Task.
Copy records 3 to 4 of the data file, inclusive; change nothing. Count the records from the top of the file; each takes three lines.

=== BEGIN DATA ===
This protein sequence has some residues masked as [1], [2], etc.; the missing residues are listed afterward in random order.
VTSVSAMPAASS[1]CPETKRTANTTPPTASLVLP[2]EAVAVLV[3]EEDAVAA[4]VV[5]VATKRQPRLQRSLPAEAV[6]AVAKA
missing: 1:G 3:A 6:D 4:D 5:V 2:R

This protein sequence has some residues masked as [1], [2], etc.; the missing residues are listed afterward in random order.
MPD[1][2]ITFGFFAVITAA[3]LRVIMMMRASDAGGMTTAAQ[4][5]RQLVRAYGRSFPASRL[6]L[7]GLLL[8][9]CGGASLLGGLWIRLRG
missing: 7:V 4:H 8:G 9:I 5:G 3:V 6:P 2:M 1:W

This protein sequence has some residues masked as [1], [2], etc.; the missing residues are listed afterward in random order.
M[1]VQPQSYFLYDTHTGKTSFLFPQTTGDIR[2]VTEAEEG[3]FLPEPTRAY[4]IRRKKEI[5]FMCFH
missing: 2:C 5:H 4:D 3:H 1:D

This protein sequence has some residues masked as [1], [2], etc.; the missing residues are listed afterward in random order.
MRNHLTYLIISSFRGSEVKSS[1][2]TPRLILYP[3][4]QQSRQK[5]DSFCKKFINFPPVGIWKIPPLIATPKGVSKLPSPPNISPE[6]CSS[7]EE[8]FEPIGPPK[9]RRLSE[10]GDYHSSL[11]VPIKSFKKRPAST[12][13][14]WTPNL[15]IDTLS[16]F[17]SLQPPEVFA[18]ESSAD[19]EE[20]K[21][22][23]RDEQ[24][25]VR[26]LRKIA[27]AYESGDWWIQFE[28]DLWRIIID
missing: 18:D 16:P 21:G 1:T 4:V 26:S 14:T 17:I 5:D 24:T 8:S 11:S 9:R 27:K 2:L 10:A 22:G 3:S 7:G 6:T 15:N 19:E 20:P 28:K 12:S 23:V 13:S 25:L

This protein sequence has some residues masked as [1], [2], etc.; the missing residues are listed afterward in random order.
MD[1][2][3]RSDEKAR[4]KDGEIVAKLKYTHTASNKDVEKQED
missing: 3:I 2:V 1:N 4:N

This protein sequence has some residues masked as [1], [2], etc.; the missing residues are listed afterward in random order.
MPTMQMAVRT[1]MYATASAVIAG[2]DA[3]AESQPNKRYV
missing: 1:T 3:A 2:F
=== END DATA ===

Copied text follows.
This protein sequence has some residues masked as [1], [2], etc.; the missing residues are listed afterward in random order.
M[1]VQPQSYFLYDTHTGKTSFLFPQTTGDIR[2]VTEAEEG[3]FLPEPTRAY[4]IRRKKEI[5]FMCFH
missing: 2:C 5:H 4:D 3:H 1:D

This protein sequence has some residues masked as [1], [2], etc.; the missing residues are listed afterward in random order.
MRNHLTYLIISSFRGSEVKSS[1][2]TPRLILYP[3][4]QQSRQK[5]DSFCKKFINFPPVGIWKIPPLIATPKGVSKLPSPPNISPE[6]CSS[7]EE[8]FEPIGPPK[9]RRLSE[10]GDYHSSL[11]VPIKSFKKRPAST[12][13][14]WTPNL[15]IDTLS[16]F[17]SLQPPEVFA[18]ESSAD[19]EE[20]K[21][22][23]RDEQ[24][25]VR[26]LRKIA[27]AYESGDWWIQFE[28]DLWRIIID
missing: 18:D 16:P 21:G 1:T 4:V 26:S 14:T 17:I 5:D 24:T 8:S 11:S 9:R 27:K 2:L 10:A 22:G 3:S 7:G 6:T 15:N 19:E 20:P 28:K 12:S 23:V 13:S 25:L